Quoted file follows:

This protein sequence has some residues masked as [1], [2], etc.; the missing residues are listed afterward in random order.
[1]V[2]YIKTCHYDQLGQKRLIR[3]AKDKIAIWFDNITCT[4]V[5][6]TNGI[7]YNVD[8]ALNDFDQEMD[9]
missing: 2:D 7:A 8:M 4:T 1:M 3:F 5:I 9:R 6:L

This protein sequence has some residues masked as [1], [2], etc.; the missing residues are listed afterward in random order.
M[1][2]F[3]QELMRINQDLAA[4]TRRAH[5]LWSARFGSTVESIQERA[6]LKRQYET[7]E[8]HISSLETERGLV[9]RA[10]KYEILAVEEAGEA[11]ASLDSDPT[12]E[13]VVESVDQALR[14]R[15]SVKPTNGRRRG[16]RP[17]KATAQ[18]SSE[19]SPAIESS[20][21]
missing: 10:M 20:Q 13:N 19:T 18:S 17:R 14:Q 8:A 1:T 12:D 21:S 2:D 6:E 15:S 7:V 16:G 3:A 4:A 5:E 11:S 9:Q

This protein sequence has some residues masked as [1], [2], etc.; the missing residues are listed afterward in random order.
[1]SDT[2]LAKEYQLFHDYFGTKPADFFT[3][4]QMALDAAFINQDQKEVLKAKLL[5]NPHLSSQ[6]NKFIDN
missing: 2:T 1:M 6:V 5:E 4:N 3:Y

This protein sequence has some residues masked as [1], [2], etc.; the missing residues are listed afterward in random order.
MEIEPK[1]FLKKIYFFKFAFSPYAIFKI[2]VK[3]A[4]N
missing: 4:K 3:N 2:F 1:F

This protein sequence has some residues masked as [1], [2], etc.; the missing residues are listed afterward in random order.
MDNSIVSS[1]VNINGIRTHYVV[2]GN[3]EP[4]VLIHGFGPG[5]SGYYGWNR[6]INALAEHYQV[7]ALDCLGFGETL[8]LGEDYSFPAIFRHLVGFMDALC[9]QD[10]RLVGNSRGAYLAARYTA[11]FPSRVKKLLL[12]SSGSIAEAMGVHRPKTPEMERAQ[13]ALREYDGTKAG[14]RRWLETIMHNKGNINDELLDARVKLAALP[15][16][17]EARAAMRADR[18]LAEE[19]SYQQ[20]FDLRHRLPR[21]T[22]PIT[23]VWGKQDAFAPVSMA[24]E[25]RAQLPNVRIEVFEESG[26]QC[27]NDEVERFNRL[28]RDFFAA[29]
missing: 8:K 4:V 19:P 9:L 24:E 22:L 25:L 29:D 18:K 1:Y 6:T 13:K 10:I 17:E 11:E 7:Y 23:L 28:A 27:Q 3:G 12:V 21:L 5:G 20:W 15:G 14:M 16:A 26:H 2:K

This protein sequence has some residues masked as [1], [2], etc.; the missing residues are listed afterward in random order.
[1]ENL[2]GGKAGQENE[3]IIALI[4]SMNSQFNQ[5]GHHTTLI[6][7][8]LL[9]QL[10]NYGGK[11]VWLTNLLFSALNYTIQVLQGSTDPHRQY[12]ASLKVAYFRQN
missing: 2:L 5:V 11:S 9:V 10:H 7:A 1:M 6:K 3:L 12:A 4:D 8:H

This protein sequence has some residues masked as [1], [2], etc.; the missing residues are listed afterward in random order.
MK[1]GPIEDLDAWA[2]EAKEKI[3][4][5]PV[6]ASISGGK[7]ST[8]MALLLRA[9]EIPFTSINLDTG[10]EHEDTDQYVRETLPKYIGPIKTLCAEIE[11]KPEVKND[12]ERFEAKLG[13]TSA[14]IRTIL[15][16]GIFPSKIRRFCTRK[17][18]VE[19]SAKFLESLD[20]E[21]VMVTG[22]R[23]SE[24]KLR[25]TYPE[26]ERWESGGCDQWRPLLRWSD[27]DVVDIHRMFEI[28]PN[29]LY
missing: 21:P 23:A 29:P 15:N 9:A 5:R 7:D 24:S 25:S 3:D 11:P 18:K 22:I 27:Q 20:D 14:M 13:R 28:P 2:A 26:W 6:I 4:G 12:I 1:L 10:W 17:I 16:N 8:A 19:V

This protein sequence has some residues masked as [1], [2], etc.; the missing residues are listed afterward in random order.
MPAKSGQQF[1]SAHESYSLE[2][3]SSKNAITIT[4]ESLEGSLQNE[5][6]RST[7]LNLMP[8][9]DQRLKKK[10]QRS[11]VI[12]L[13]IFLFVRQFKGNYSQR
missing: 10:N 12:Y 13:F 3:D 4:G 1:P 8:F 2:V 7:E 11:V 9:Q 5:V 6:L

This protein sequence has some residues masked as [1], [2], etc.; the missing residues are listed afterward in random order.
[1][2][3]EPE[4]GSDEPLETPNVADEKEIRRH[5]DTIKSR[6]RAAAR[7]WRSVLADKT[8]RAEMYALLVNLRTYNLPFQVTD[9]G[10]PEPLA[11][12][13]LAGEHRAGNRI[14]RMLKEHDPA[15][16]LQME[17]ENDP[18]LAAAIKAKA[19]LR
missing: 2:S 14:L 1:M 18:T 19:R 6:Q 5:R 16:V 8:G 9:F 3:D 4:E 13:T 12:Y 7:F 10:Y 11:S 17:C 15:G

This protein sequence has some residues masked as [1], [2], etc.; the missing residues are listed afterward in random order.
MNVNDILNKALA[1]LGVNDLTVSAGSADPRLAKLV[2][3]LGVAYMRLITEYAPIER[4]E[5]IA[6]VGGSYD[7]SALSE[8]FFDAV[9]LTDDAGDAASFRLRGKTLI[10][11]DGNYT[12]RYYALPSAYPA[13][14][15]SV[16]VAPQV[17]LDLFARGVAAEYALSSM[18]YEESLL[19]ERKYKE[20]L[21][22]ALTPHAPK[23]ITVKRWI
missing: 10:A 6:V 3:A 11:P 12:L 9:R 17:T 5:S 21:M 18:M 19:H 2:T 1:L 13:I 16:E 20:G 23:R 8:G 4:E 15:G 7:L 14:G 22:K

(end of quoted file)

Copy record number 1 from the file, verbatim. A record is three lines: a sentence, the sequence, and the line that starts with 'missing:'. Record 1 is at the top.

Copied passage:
This protein sequence has some residues masked as [1], [2], etc.; the missing residues are listed afterward in random order.
[1]V[2]YIKTCHYDQLGQKRLIR[3]AKDKIAIWFDNITCT[4]V[5][6]TNGI[7]YNVD[8]ALNDFDQEMD[9]
missing: 2:D 7:A 8:M 4:T 1:M 3:F 5:I 9:R 6:L